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  • Mikey_C
    Champion of the Balance
    • May 2004
    • 1511


    You can sign up to the Holocaust Memorial Day Statement of Commitment here:

    1. We recognise that the Holocaust shook the foundations of modern civilisation. Its unprecedented character and horror will always hold universal meaning.

    2. We believe the Holocaust must have a permanent place in our nation's collective memory. We honour the survivors still with us, and reaffirm our shared goals of mutual understanding and justice.

    3. We must make sure that future generations understand the causes of the Holocaust and reflect upon its consequences. We vow to remember the victims of Nazi persecution and of all genocide.

    4. We value the sacrifices of those who have risked their lives to protect or rescue victims, as a touchstone of the human capacity for good in the face of evil.

    5. We recognise that humanity is still scarred by the belief that race, religion, disability or sexuality make some people's lives worth less than others'. Genocide, antisemitism, racism, xenophobia and discrimination still continue. We have a shared responsibility to fight these evils.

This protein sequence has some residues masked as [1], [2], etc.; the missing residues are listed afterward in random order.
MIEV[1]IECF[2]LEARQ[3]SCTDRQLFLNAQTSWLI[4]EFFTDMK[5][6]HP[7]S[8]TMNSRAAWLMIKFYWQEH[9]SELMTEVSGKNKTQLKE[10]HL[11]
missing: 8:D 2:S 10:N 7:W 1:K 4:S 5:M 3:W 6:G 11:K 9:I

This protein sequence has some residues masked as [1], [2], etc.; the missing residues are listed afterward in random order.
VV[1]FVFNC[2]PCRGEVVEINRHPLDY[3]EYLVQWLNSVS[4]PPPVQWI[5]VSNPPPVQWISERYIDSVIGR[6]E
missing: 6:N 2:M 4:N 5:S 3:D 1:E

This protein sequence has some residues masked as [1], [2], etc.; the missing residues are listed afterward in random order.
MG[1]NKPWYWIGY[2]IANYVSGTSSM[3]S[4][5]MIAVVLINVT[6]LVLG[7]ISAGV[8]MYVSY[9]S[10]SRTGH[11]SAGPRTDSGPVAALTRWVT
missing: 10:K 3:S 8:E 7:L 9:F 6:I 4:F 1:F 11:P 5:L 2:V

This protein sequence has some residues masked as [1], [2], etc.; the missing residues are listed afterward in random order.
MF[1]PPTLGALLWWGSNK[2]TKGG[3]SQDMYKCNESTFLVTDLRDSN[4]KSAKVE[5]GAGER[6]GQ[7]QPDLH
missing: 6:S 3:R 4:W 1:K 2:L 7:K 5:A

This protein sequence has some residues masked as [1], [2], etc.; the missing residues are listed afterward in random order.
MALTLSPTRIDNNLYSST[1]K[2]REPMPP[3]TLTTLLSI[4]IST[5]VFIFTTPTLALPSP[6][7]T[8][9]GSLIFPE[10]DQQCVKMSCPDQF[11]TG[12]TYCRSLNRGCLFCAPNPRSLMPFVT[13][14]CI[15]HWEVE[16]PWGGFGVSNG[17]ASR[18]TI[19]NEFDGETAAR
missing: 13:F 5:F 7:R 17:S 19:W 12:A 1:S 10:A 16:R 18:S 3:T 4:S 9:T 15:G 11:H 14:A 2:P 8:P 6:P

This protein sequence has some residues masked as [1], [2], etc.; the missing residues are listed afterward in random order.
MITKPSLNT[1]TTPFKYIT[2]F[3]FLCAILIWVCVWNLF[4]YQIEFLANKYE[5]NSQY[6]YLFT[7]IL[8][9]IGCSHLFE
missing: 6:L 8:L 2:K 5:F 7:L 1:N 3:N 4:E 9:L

6. We pledge to strengthen our efforts to promote education and research about the Holocaust and other genocide. We will do our utmost to make sure that the lessons of such events are fully learnt.

    7. We will continue to encourage Holocaust remembrance by holding an annual UK Holocaust Memorial Day. We condemn the evils of prejudice, discrimination and racism. We value a free, tolerant, and democratic society.
    I met a holocaust survivor at the weeked; Leon Greenman, author of "An Englishman in Auschwitz", who is regularly present at the exhibition about his life at the Jewish Museum in Finchley. During the war, he was trapped in Holland with his wife and baby (both sent immediately to the gas chambers on arrival at Aushwitz) and captured by the nazis.

    He is an incredible, inspiring character, 95 years old and still determined to tell as many people as possible about his horrific experiences - saying "Never forget". Because of this, he still receives threats from the likes of Combat 18 and the BNP and has bars on his windows as he has had them smashed recently.

    The emotion in his voice as he recounts his story takes you right there. A recent survey indicated that half the British people do not know about what happened at Auschwitz - Holocaust Memorial Day has a vital role to play to keep the memory alive as the survivors get fewer. For Leon's sake and everyone's; "Never forget".
    \" ape reft of his tail, and grown rusty at climbing, who yet feels himself to be a symbol and the frail representative of Omnipotence in a place that is not home.\" James Branch Cabell